One major slur on elections and indeed the democratic process in Nigeria is the practice of vote buying. It has become a recurring decimal in the nation’s elections, to the chagrin of right-thinking Nigerians and the international community. And not even the shadowy and powerful forces behind the uncouth practice can predict just how devastating its impact can be. It will be recalled that, disturbed by the monumental subversion of the electoral process that thrust him into office, a humbled President Umaru Yar’Adua had initiated some far-reaching electoral reforms. The quantum of litigations arising from competitive electoral contests, with some of the cases still pending in court since 2011, equally underscores the challenges posed by the worrisome trend.
In recent times, the impunity has graduated from what politicians call pre-paid to post-paid (vote buying), whereby voters are coerced to compromise their conscience and rights under the law. Before now, prospective voters were monetarily induced or settled, to use the common parlance, under oath, by opulent and influential politicians using stooges, surrogates and other categories of political jobbers, before casting their votes. This set of politicians and their gangs, in their inordinate ambition and desire to dominate the political space and strangulate democracy, have however upgraded their game, as voters now get paid only after having done their unpatriotic bidding. The political godfathers and demagogues are having a jolly good time at the expense of the nation’s democracy.
This latest strategy for undermining the secrecy of balloting requires that the voter display the ballot paper that (s)he has thumbprinted in favour of a particular party, so that the party agent standing strategically nearby can monitor, see and confirm compliance with the unholy contract as (s)he emerges from the cubicle at the polling unit. Having pleased the agent, the voter walks past the ballot box. Thereafter, (s)he is compensated in cash and kind, either immediately or at the close of balloting at an agreed spot and time, even before the result of the election is officially announced.
The practice, which is completely antithetical to the ethos and norms of democracy and the global standards, has added to the political lexicon of the country, such weird expressions as dibo ko se’be (Vote and cook a pot of soup) and cash-and-noodle, bordering on predatory and prebendal politics. This is a disservice to the less perceptible voter and, by implication, the electoral process. As such, we insist that major stakeholders must use the current opportunity provided by the National Assembly to raise the bar in terms of the rules of engagement in the electoral process. This is a crucial step in saving the system and protecting the long-term interests of the voter, and facilitating good governance and democracy.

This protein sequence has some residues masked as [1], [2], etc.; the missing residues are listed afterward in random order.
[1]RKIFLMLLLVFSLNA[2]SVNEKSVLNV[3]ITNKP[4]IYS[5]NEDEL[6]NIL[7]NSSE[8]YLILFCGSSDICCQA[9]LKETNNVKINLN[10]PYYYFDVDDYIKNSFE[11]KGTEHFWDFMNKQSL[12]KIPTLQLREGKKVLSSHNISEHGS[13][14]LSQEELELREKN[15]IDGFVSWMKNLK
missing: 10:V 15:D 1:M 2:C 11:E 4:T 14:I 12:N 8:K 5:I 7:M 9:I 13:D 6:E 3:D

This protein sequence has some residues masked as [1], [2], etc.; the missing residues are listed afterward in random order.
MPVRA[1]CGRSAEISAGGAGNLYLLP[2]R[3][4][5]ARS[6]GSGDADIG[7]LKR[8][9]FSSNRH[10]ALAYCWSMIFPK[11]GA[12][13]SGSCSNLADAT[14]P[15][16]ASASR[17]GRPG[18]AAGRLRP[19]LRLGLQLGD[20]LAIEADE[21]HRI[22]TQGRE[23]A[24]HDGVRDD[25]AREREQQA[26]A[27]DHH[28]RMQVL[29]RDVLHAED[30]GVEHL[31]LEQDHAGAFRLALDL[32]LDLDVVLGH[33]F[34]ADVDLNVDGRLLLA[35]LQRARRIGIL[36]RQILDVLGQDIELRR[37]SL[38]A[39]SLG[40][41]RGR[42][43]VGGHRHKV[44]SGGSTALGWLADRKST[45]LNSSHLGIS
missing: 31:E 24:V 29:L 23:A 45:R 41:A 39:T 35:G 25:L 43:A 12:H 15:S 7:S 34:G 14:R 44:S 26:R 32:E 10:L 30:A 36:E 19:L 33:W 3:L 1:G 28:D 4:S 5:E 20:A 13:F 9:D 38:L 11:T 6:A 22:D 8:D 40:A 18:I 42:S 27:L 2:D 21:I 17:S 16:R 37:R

The National Assembly should legislate to protect the people and guarantee the secrecy of balloting. Being a vital part of the strategic starting point to overcome voting buying, it should provide the Independent National Electoral Commission (INEC) with the needed legislation for electronic voting, complemented by simultaneous collation of results at the collation centres, whether at the zonal, state or national levels. This is the only way to deepen democracy and ensure that only popular candidates get elected. All persons and groups of conscience should mount pressure on the National Assembly members to do the needful, particularly as they are arguably interested parties in the current charade.
We urge the National Assembly to adopt further electoral reforms aimed at blocking extant gaps in the legal framework of the nation’s electoral process. The germane issues here include electronic voting and the use of technology in elections; regulating election expenses and increasing penalties for electoral offenders. Happily, INEC has enunciated plans to deploy a technology that would enable it to transmit election results electronically, directly from polling units to the state headquarters. No doubt, this will go a long way in eliminating rigging, electoral frauds and other irregularities. It will also enthrone credibility and transparency in the electoral process. The threat to the confidentiality of the process is real. It has a direct implication for the quality of leadership and governance.